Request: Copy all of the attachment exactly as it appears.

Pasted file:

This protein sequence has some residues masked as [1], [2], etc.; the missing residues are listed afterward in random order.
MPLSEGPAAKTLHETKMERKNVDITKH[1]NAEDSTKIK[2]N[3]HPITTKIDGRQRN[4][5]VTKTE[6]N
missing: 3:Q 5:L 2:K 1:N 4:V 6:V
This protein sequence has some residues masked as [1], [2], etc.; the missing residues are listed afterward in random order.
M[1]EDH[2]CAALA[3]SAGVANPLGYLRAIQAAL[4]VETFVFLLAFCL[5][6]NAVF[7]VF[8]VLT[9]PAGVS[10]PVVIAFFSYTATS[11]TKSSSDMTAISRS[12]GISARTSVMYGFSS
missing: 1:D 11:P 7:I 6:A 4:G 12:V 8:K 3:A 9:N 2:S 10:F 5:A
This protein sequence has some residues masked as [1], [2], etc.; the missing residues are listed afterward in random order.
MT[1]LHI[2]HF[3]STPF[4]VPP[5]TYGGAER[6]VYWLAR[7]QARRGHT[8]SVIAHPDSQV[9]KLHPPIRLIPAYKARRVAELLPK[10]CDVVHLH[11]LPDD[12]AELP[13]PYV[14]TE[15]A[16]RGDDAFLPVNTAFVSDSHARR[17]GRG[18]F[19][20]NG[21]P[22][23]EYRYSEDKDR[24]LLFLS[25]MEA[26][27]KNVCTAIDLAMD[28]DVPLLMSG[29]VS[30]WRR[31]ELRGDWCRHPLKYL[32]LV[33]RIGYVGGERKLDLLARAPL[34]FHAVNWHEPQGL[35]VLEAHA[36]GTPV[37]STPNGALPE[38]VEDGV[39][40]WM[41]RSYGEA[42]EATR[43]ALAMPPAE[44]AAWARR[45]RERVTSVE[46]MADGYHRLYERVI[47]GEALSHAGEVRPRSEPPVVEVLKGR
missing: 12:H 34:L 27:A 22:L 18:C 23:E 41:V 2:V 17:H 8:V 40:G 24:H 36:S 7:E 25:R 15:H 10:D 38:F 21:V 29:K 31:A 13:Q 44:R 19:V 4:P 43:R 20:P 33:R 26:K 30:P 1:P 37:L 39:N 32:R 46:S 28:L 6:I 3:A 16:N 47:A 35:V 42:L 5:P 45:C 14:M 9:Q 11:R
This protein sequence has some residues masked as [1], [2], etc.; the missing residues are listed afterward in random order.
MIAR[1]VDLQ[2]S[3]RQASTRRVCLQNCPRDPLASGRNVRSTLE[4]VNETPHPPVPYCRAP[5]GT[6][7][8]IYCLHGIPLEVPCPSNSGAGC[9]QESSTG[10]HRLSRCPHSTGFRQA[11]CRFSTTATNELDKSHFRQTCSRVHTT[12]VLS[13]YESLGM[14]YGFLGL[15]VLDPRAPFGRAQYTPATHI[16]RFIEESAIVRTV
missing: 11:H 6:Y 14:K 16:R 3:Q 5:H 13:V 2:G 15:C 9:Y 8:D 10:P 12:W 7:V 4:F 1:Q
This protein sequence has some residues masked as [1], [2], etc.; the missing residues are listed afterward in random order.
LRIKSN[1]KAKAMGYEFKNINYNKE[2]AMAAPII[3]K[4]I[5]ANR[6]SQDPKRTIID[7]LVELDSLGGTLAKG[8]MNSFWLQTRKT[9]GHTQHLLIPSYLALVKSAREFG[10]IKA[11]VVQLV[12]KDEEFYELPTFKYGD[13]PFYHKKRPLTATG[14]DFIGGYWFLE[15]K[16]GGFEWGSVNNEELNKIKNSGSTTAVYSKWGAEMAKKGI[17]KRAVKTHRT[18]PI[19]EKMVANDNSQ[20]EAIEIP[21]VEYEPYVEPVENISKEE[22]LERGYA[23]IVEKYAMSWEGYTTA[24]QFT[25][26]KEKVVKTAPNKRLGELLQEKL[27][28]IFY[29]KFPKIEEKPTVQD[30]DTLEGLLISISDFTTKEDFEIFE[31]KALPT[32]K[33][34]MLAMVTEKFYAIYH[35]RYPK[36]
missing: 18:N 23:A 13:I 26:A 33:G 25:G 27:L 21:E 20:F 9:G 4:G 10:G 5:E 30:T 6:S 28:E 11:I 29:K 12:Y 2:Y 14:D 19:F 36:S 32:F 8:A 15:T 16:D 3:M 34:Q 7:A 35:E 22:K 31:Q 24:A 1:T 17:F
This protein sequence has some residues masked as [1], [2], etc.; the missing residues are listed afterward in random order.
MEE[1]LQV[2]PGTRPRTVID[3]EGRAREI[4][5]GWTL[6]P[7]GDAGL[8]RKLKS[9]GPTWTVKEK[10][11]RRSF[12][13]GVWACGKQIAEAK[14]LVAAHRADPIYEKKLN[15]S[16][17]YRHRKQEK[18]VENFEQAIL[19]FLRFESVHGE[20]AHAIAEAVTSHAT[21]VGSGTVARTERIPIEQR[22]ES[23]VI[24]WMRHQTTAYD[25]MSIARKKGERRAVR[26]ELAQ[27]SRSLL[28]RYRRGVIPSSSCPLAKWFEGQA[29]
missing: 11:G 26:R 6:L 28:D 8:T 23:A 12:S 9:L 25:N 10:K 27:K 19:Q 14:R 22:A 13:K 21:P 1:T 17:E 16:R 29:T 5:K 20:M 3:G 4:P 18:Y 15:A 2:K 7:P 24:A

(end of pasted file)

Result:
This protein sequence has some residues masked as [1], [2], etc.; the missing residues are listed afterward in random order.
MPLSEGPAAKTLHETKMERKNVDITKH[1]NAEDSTKIK[2]N[3]HPITTKIDGRQRN[4][5]VTKTE[6]N
missing: 3:Q 5:L 2:K 1:N 4:V 6:V
This protein sequence has some residues masked as [1], [2], etc.; the missing residues are listed afterward in random order.
M[1]EDH[2]CAALA[3]SAGVANPLGYLRAIQAAL[4]VETFVFLLAFCL[5][6]NAVF[7]VF[8]VLT[9]PAGVS[10]PVVIAFFSYTATS[11]TKSSSDMTAISRS[12]GISARTSVMYGFSS
missing: 1:D 11:P 7:I 6:A 4:G 12:V 8:K 3:A 9:N 2:S 10:F 5:A
This protein sequence has some residues masked as [1], [2], etc.; the missing residues are listed afterward in random order.
MT[1]LHI[2]HF[3]STPF[4]VPP[5]TYGGAER[6]VYWLAR[7]QARRGHT[8]SVIAHPDSQV[9]KLHPPIRLIPAYKARRVAELLPK[10]CDVVHLH[11]LPDD[12]AELP[13]PYV[14]TE[15]A[16]RGDDAFLPVNTAFVSDSHARR[17]GRG[18]F[19][20]NG[21]P[22][23]EYRYSEDKDR[24]LLFLS[25]MEA[26][27]KNVCTAIDLAMD[28]DVPLLMSG[29]VS[30]WRR[31]ELRGDWCRHPLKYL[32]LV[33]RIGYVGGERKLDLLARAPL[34]FHAVNWHEPQGL[35]VLEAHA[36]GTPV[37]STPNGALPE[38]VEDGV[39][40]WM[41]RSYGEA[42]EATR[43]ALAMPPAE[44]AAWARR[45]RERVTSVE[46]MADGYHRLYERVI[47]GEALSHAGEVRPRSEPPVVEVLKGR
missing: 12:H 34:L 27:A 22:L 18:C 23:E 41:V 2:V 17:H 8:V 40:G 24:H 36:S 7:E 25:R 15:H 10:D 38:F 21:V 29:K 31:A 13:Q 44:R 19:V 4:P 43:R 20:P 33:R 26:K 30:P 1:P 37:L 39:N 32:R 46:S 28:L 6:I 3:A 16:N 47:A 35:V 42:L 5:P 45:C 14:M 9:Q 11:R
This protein sequence has some residues masked as [1], [2], etc.; the missing residues are listed afterward in random order.
MIAR[1]VDLQ[2]S[3]RQASTRRVCLQNCPRDPLASGRNVRSTLE[4]VNETPHPPVPYCRAP[5]GT[6][7][8]IYCLHGIPLEVPCPSNSGAGC[9]QESSTG[10]HRLSRCPHSTGFRQA[11]CRFSTTATNELDKSHFRQTCSRVHTT[12]VLS[13]YESLGM[14]YGFLGL[15]VLDPRAPFGRAQYTPATHI[16]RFIEESAIVRTV
missing: 11:H 6:Y 14:K 16:R 3:Q 5:H 13:V 2:G 15:C 9:Y 8:D 10:P 12:W 7:V 4:F 1:Q
This protein sequence has some residues masked as [1], [2], etc.; the missing residues are listed afterward in random order.
LRIKSN[1]KAKAMGYEFKNINYNKE[2]AMAAPII[3]K[4]I[5]ANR[6]SQDPKRTIID[7]LVELDSLGGTLAKG[8]MNSFWLQTRKT[9]GHTQHLLIPSYLALVKSAREFG[10]IKA[11]VVQLV[12]KDEEFYELPTFKYGD[13]PFYHKKRPLTATG[14]DFIGGYWFLE[15]K[16]GGFEWGSVNNEELNKIKNSGSTTAVYSKWGAEMAKKGI[17]KRAVKTHRT[18]PI[19]EKMVANDNSQ[20]EAIEIP[21]VEYEPYVEPVENISKEE[22]LERGYA[23]IVEKYAMSWEGYTTA[24]QFT[25][26]KEKVVKTAPNKRLGELLQEKL[27][28]IFY[29]KFPKIEEKPTVQD[30]DTLEGLLISISDFTTKEDFEIFE[31]KALPT[32]K[33][34]MLAMVTEKFYAIYH[35]RYPK[36]
missing: 18:N 23:A 13:I 26:A 33:G 25:G 27:L 21:E 20:F 9:G 4:G 10:G 5:E 30:T 6:S 28:E 11:I 29:K 12:Y 2:Y 14:D 19:F 36:S 32:F 8:A 15:T 16:D 3:M 34:Q 7:A 35:E 22:K 31:Q 24:A 1:T 17:F
This protein sequence has some residues masked as [1], [2], etc.; the missing residues are listed afterward in random order.
MEE[1]LQV[2]PGTRPRTVID[3]EGRAREI[4][5]GWTL[6]P[7]GDAGL[8]RKLKS[9]GPTWTVKEK[10][11]RRSF[12][13]GVWACGKQIAEAK[14]LVAAHRADPIYEKKLN[15]S[16][17]YRHRKQEK[18]VENFEQAIL[19]FLRFESVHGE[20]AHAIAEAVTSHAT[21]VGSGTVARTERIPIEQR[22]ES[23]VI[24]WMRHQTTAYD[25]MSIARKKGERRAVR[26]ELAQ[27]SRSLL[28]RYRRGVIPSSSCPLAKWFEGQA[29]
missing: 11:G 26:R 6:L 28:D 8:T 23:A 12:S 9:L 25:N 10:K 27:K 19:Q 14:R 22:A 13:K 21:P 1:T 17:E 16:R 29:T 5:K 20:M 3:G 4:P 18:Y 15:A 2:K 7:P 24:A